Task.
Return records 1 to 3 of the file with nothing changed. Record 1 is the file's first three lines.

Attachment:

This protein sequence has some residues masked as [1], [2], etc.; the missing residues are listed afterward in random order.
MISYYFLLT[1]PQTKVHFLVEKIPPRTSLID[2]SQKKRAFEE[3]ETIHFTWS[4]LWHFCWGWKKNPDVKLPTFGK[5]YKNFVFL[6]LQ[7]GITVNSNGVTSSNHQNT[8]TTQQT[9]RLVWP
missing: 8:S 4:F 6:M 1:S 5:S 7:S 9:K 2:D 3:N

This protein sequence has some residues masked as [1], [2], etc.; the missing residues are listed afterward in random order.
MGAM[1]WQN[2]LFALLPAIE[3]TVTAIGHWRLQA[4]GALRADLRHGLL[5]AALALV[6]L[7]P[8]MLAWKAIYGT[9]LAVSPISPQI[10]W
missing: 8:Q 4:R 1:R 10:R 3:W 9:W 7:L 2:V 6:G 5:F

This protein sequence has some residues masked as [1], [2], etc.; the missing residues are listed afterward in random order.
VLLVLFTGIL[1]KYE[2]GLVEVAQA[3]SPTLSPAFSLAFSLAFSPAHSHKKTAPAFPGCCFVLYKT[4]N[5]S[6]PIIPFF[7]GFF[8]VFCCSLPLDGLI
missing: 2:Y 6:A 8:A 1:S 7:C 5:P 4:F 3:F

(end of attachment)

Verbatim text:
This protein sequence has some residues masked as [1], [2], etc.; the missing residues are listed afterward in random order.
MISYYFLLT[1]PQTKVHFLVEKIPPRTSLID[2]SQKKRAFEE[3]ETIHFTWS[4]LWHFCWGWKKNPDVKLPTFGK[5]YKNFVFL[6]LQ[7]GITVNSNGVTSSNHQNT[8]TTQQT[9]RLVWP
missing: 8:S 4:F 6:M 1:S 5:S 7:S 9:K 2:D 3:N

This protein sequence has some residues masked as [1], [2], etc.; the missing residues are listed afterward in random order.
MGAM[1]WQN[2]LFALLPAIE[3]TVTAIGHWRLQA[4]GALRADLRHGLL[5]AALALV[6]L[7]P[8]MLAWKAIYGT[9]LAVSPISPQI[10]W
missing: 8:Q 4:R 1:R 10:R 3:W 9:W 7:L 2:V 6:G 5:F

This protein sequence has some residues masked as [1], [2], etc.; the missing residues are listed afterward in random order.
VLLVLFTGIL[1]KYE[2]GLVEVAQA[3]SPTLSPAFSLAFSLAFSPAHSHKKTAPAFPGCCFVLYKT[4]N[5]S[6]PIIPFF[7]GFF[8]VFCCSLPLDGLI
missing: 2:Y 6:A 8:A 1:S 7:C 5:P 4:F 3:F